Serum Levels of Interleukin-17 and Adiponectin Are Associated with Infrapatellar Fat Pad Volume and Signal Intensity Alternation in Patients with Knee Osteoarthritis
METHODS: A total of 170 subjects with symptomatic knee OA (mean age 55.4 years, range 34-74, 88.2 % females) were included. IPFP volume was measured on T1-weighted spoiled gradient-recalled acquisition in the steady state images and was computed by using a software program. IPFP high signal intensity (grades 0-3) was assessed on T2-weighted fast spin echo images. Serum IL-17, adiponectin, and resistin levels were measured using an enzyme-linked immunosorbent assay.
RESULTS: In multivariable analyses, serum IL-17 was negatively associated with IPFP volume (β = -0.185, 95 % CI -0.337 to -0.034) but positively associated with the severity of IPFP signal intensity alteration (OR 1.23, 95 % CI 1.06-1.42) after adjustment for age, sex, weight, and height. Serum adiponectin was positively associated with IPFP volume (β = 0.016, 95 % CI 0.001-0.032) but negatively associated with IPFP signal intensity alteration (OR 0.99, 95 % CI 0.98-1.00) after adjustment for covariates. Resistin was positively associated with IPFP signal intensity alteration (OR 1.13, 95 % CI 1.04-1.23) but not with IPFP volume. The significant associations of adiponectin or resistin disappeared after further adjustment for IL-17; in contrast, the significant associations of IL-17 remained after further adjustment for adiponectin.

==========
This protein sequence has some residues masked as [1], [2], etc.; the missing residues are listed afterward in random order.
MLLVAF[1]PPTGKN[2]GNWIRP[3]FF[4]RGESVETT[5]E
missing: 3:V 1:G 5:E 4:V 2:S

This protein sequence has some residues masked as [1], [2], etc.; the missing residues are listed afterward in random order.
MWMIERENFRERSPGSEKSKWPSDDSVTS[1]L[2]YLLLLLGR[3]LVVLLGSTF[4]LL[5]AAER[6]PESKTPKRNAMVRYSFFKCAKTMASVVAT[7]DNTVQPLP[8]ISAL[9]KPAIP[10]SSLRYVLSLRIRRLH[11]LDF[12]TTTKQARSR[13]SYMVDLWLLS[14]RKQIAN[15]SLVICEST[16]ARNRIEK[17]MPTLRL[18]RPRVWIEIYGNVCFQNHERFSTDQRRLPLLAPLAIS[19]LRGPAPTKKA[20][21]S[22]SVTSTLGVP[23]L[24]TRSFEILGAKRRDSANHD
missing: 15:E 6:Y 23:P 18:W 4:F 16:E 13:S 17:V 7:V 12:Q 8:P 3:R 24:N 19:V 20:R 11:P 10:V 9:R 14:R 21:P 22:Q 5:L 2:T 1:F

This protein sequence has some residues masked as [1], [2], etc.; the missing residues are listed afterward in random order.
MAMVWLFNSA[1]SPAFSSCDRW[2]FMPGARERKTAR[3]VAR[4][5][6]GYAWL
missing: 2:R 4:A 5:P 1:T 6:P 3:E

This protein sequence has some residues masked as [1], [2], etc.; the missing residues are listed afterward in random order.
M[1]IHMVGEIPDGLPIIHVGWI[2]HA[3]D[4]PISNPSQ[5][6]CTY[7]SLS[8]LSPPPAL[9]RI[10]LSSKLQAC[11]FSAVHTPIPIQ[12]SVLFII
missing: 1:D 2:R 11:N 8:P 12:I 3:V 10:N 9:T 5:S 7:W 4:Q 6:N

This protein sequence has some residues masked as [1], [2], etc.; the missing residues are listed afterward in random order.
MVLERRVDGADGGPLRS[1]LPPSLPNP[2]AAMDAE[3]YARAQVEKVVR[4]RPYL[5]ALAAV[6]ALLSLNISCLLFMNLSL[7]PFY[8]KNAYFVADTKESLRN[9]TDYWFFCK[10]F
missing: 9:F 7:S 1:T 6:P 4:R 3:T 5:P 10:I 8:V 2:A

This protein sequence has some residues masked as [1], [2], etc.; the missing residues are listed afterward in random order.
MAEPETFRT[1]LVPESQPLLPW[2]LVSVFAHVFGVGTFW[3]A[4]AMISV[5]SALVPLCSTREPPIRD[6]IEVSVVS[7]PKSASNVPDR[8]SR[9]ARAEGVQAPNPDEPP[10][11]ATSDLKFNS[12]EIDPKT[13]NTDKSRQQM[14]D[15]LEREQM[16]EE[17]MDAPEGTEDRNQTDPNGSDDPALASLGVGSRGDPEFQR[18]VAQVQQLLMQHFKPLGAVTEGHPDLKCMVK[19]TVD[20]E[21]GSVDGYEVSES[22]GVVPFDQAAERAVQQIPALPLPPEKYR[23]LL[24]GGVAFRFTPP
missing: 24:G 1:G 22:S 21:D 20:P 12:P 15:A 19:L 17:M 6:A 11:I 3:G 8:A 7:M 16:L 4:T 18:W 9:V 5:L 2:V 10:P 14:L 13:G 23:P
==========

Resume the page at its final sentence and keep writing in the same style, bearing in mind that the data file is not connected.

CONCLUSIONS: While serum IL-17 and resistin were associated with reduced IPFP volume and/or increased abnormal signal intensity alteration, serum adiponectin had opposite associations that were largely through IL-17. These findings suggest that serum adipocytokines may have a role to play in IPFP changes of knee OA.
Publication titleArthritis Research & Therapy
Department/SchoolMenzies Institute for Medical Research
PublisherBiomed Central Ltd
Place of publicationUnited Kingdom
Rights statementCopyright the Authors. Licenced under Creative Commons Attribution 4.0 International (CC BY 4.0) https://creativecommons.org/licenses/by/4.0/